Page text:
Without a vote, new residents can feel disengaged from our communities. Excluding them suggests that their voice is considered less valuable, and represents a major loss for a city that celebrates the benefits of inclusion, diversity, and multiculturalism every day. Voting for city council or the school board inspires confidence in a democratic system. It provides an equal opportunity for those who contribute everyday to the city they call home.
Eleven municipalities across Canada are working on extending voting rights to permanent residents. In April 2018, Vancouver City Council unanimously voted in favour of allowing permanent residents vote in civic elections, which will require changes to the Vancouver Charter through the provincial government.
References:1) City of Vancouver "Independent Election Task Force Final Report" (January 2017): https://council.vancouver.ca/20170124/documents/rr3AppendixA.pdf
A larger proportion of people of colour work in lower-wage jobs. A raise in the minimum wage will help women and people of colour and help address the gender pay gap and racial wealth gap in this city.
References:1) CBC News. "Ontario basic income pilot project to launch in Hamilton, Lindsay and Thunder Bay": http://www.cbc.ca/news/canada/hamilton/wynne-announcement-hamilton-1.4082476
References:1) BCCLA. "RELEASE: Civil liberties and First Nations groups launch complaint on discriminatory police stops; call for investigation": https://bccla.org/news/2018/06/release-civil-liberties-and-first-nations-groups-launch-complaint-on-discriminatory-police-stops-call-for-investigation/2) BC Human Rights Code [RSBC 1996] CHAPTER 210: http://www.bclaws.ca/Recon/document/ID/freeside/00_96210_01
In a 2011 report by, the Vancouver Police Department called the number of missing and murdered Indigenous women in Canada is "a national tragedy." It continues: "More work by all police agencies is required to build better relationships with Aboriginal communities. There is a legacy of mistrust and perceptions of police apathy from the community that must be overcome. In addition, police must proactively target predatory offenders who prey on Aboriginal women."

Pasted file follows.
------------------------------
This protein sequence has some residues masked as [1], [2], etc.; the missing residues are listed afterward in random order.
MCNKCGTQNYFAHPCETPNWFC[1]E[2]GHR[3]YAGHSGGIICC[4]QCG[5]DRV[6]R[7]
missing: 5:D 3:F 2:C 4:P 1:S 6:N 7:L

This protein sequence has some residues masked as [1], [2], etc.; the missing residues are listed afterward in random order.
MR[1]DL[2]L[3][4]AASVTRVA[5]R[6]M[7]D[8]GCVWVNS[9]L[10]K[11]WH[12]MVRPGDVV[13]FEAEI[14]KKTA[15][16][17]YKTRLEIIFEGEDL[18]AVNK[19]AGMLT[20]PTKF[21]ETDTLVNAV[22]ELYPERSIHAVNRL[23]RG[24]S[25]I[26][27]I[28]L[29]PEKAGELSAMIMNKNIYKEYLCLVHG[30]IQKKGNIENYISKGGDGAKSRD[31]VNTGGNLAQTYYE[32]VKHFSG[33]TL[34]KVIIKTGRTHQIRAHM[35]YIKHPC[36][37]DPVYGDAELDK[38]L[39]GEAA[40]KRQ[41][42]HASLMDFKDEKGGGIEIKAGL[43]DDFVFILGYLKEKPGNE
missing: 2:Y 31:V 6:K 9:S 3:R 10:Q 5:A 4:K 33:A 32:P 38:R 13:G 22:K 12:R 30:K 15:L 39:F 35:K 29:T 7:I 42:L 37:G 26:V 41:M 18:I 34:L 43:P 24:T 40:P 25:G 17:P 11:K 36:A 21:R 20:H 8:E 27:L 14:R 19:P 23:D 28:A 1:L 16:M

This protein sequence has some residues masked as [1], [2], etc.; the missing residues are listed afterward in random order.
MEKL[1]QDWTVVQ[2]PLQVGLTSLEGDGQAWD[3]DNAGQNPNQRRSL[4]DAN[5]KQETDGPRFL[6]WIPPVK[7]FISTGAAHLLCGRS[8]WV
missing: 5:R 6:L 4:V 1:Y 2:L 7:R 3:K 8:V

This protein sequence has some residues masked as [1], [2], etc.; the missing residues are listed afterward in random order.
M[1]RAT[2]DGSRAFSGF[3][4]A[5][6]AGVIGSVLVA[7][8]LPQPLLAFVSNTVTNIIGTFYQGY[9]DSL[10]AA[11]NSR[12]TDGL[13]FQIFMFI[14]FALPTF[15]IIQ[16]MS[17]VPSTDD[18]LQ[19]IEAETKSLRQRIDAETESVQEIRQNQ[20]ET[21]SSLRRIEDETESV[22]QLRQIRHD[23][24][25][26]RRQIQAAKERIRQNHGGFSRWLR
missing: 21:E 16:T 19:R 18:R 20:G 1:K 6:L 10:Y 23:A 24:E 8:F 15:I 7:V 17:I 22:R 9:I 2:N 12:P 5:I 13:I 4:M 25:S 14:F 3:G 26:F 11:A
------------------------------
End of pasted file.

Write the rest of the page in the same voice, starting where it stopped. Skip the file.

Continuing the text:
Sources:1) Women Transforming Cities. "Hot Pink Paper Campaign 2018 Municipal Election Guide": http://docs.wixstatic.com/ugd/2247cc_83e5c72c16b34d9bbe1993bfe8c9160a.pdf2) Vancouver Police Department. "The Tragedy of Missing and Murdered Aboriginal Women in Canada": https://vancouver.ca/police/assets/pdf/reports-policies/missing-murdered-aboriginal-women-canada-report.pdf
Many Muslims, particularly women, choose to hide their religious identities for fear of being attacked or harassed. Muslims display characteristics of a community under threat and are often socially isolated from the city and its formal institutions based on the state's formation being based on ideas of secularism which disadvantage religious minority groups, particularly those which are newer to Vancouver.
Source:1) Women Transforming Cities. "Hot Pink Paper Campaign 2018 Municipal Election Guide": http://docs.wixstatic.com/ugd/2247cc_83e5c72c16b34d9bbe1993bfe8c9160a.pdf
In Vancouver’s 2014 election, women comprised 20% of Mayoral candidates, 33% of City Council candidates, 48% of School Trustee candidates, and 36% of Park Commissioner candidates (City of Vancouver, 2014). Of these, the majority were not women of colour or Indigenous women. (Source: Women Transforming Cities. "Hot Pink Paper Campaign 2018 Municipal Election Guide": http://docs.wixstatic.com/ugd/2247cc_83e5c72c16b34d9bbe1993bfe8c9160a.pdf)
Many people don't see themselves represented in municipal government. If demographic reality was to be reflected in our political offices, more people of colour, women, and LGBTQAI2+ people would hold office.